28 posted on 12/26/2007 9:18:20 PM PST by freekitty ((May the eagles long fly our beautiful and free American sky.))
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To: Joya

Bottle Nipples

Choose bottle nipples made from silicon. They are the most durable and inert options. Latex rubber nipples can cause allergic reactions and can contain impurities linked to cancer (Freishtat 2002; Westin 1990). The same goes for pacifiers. Throw away any nipple or pacifier that is discolored, thinning, tacky or ripped.

http://www.ewg.org/node/25637


29 posted on 12/26/2007 9:19:21 PM PST by nicmarlo
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To: goodnesswins
"Oh....I don’t know.....my doctor(MD/Naturapath who is VERY GOOD) refuses to use a microwave...."

I'll bet he/she doesn't know the difference between nuclear (ionizing) radiation and RF as produced by a microwave oven.

"Naturapath?"

30 posted on 12/26/2007 9:22:47 PM PST by davisfh
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To: davisfh

NAH....I’ll bet he DOES.....and, yes, he’s a medical doc too...not just a “Naturapath”. Have you ever seen the tests they do on microwave water and plants? Does make you wonder.....and...I’ll allow this doc an idiocyncracy or two....he’s worth it.


31 posted on 12/26/2007 9:29:01 PM PST by goodnesswins (Being Challenged Builds Character! Being Coddled Destroys Character!)
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To: spanalot
"I would think most bottles are polyethylene which is hydrogen, carbon, and oxygen - the same atoms that make up most of the human body and a molecule that is the same as body fat.

So is methanol made up of carbon, hydrogen and oxygen. But it is deadly to the human body. It can even cause blindness and mental retardation on inhalation.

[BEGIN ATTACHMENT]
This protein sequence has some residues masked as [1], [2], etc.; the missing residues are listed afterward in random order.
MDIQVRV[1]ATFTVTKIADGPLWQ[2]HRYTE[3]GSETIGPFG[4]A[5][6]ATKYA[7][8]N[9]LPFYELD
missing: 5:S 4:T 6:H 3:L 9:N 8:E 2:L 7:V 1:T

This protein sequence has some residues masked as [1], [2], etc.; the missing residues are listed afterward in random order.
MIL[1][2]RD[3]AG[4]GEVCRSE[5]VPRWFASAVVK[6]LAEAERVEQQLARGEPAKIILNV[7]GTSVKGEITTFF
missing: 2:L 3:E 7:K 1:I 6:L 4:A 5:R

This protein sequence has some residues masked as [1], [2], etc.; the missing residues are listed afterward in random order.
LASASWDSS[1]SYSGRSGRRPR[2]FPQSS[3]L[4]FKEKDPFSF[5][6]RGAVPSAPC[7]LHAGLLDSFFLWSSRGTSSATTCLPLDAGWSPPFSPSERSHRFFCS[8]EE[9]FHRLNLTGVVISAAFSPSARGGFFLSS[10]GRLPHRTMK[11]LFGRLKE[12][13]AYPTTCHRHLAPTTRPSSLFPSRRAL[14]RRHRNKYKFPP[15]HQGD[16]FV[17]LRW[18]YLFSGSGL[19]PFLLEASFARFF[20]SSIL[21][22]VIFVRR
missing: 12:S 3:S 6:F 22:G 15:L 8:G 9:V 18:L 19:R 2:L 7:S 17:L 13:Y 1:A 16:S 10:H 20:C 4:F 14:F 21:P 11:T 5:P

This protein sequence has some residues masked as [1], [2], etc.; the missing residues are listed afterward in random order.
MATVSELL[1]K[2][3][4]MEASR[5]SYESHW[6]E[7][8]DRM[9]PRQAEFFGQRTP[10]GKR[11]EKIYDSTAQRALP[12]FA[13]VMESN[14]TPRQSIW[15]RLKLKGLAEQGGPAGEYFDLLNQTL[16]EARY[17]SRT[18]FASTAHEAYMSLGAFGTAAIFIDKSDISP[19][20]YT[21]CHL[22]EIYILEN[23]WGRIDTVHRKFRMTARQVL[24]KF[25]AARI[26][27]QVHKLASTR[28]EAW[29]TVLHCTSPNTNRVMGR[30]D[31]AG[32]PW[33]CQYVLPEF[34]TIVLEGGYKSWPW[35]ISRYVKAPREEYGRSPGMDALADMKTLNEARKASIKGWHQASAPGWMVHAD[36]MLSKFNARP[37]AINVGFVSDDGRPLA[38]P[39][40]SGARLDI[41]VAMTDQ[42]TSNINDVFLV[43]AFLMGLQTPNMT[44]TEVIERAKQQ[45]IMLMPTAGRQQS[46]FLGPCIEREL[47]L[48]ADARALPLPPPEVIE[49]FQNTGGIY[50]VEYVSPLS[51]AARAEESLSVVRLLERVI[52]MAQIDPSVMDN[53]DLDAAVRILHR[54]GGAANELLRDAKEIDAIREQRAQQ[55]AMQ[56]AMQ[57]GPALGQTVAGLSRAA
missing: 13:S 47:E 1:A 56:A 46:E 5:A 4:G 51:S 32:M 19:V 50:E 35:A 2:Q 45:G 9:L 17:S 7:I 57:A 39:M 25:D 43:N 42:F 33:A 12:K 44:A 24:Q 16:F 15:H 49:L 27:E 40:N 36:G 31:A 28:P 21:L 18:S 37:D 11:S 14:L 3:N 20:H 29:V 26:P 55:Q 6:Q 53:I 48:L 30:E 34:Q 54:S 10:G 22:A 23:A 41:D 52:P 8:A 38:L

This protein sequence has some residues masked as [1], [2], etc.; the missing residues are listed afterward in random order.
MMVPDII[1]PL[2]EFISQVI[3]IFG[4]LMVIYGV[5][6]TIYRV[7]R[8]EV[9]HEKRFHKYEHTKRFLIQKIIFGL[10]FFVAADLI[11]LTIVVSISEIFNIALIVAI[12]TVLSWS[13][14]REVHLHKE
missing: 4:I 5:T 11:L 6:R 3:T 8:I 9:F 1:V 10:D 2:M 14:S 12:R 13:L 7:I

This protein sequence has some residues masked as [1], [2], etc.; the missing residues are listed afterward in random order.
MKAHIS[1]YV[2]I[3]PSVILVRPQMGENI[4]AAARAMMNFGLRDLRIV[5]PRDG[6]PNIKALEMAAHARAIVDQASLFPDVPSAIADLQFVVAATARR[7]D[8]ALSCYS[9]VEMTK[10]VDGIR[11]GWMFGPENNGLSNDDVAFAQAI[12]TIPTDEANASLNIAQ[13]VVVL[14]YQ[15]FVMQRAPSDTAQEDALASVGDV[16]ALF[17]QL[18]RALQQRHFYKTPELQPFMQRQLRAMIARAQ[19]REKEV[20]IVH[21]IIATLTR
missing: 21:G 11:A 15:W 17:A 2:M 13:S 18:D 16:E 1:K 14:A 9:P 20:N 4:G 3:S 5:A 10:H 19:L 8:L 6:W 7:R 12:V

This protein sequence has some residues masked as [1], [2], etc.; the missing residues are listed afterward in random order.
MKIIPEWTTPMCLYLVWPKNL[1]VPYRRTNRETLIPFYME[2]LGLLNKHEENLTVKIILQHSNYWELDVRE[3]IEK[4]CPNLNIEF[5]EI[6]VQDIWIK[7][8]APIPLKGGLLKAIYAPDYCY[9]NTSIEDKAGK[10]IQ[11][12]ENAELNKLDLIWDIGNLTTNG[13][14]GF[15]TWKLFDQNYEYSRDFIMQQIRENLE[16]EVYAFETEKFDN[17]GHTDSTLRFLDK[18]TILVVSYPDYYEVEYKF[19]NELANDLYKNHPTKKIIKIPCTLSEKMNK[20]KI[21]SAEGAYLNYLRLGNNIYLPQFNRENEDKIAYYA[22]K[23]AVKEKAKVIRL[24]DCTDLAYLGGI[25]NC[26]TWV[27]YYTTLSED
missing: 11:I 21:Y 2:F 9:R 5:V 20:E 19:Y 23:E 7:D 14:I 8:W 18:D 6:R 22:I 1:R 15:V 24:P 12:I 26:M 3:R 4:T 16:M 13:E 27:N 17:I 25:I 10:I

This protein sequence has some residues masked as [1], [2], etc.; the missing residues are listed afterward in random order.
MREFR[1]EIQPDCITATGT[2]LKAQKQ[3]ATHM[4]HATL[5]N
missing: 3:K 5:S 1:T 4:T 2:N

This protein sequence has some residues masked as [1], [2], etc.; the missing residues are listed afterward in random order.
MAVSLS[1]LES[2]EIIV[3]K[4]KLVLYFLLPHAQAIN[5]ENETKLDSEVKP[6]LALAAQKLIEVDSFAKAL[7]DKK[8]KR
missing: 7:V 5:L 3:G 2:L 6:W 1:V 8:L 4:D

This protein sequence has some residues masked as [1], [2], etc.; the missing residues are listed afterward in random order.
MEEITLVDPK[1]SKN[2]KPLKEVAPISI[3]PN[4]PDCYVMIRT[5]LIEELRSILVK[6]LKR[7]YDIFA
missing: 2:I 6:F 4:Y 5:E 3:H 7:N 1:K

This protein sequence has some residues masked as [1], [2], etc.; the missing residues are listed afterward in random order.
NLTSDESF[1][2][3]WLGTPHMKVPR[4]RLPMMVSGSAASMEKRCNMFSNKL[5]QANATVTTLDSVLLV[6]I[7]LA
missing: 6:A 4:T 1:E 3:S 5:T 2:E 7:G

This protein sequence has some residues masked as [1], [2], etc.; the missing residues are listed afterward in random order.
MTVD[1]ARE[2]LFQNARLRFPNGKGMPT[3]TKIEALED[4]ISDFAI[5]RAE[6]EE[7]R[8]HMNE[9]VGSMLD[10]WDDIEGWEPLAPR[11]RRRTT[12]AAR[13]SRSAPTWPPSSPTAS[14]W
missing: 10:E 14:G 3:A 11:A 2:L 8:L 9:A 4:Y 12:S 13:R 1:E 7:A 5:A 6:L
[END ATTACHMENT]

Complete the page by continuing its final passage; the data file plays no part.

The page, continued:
32 posted on 12/26/2007 9:48:54 PM PST by CarrotAndStick (The articles posted by me needn't necessarily reflect my opinion.)
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To: goodnesswins
Well...it’s more likely the warming in the microwave IN THE BOTTLE may be the problem....JMHO

Good point.

33 posted on 12/26/2007 9:51:08 PM PST by GOPJ (Drug dealers are NOT "unlicensed pharmacists" and illegals are NOT "undocumented workers". Bailey)
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To: goodnesswins; davisfh

I just had to know:
Microwaved Water - See What It Does To Plants
http://www.rense.com/general70/microwaved.htm

And for balance:
Cooking with Plastics
http://www.jhsph.edu/publichealthnews/articles/halden_plastics.html

Cooking Safely in the Microwave Oven
http://www.fsis.usda.gov/Fact_Sheets/Cooking_Safely_in_the_Microwave/index.asp


34 posted on 12/26/2007 11:34:31 PM PST by endthematrix (He was shouting 'Allah!' but I didn't hear that. It just sounded like a lot of crap to me.)
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To: rawhide
"Coca-Cola"

Darn, beat me to it. Plus get rid of the fructose, and bring back sugar.

35 posted on 12/27/2007 1:55:04 AM PST by driftless2
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To: nicmarlo; Lily4Jesus

Thanks for the feedback. I am slowly getting rid of the plastic and aluminum in my kitchen and changing to pottery and glass. My two children are grown and I don’t have any grandkids yet, so the baby bottles thing isn’t an immediate concern. But, nowadays, articles about the dangers of plastic catch my eye.

= = =
[Off topic: At my age, (late 40s), estrogen dominance is something for me to watch for, (actually it’s something for all girls and women to watch for at every age), and I have heard that the polycarbonate plastic sometimes increases estrogen levels way too much, which is very very bad for a woman’s physical AND emotional health when it proportionally throws off all the other levels (such as progesterone), so, that is why I am trying to get away from polycarbonate plastic.

I also take Nature’s Sunshine wild yam capsules and use Rexall progesterone cream from Wal-Mart to help avoid estrogen dominance and to help keep my progesterone up where I need it to be.]


36 posted on 12/27/2007 2:56:13 AM PST by Joya (Hark! the herald angels sing, Glory to the newborn king. Peace on earth and mercy mild ...)
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To: driftless2

When they brought back “classic” Coke after the failure of “new” Coke, was that what changed? Because I swear the “classic” just isn’t what it used to be I don’t care what they say.


37 posted on 12/27/2007 3:26:26 AM PST by visualops (artlife.us)
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To: visualops
When they brought back “classic” Coke after the failure of “new” Coke, was that what changed? Because I swear the “classic” just isn’t what it used to be I don’t care what they say.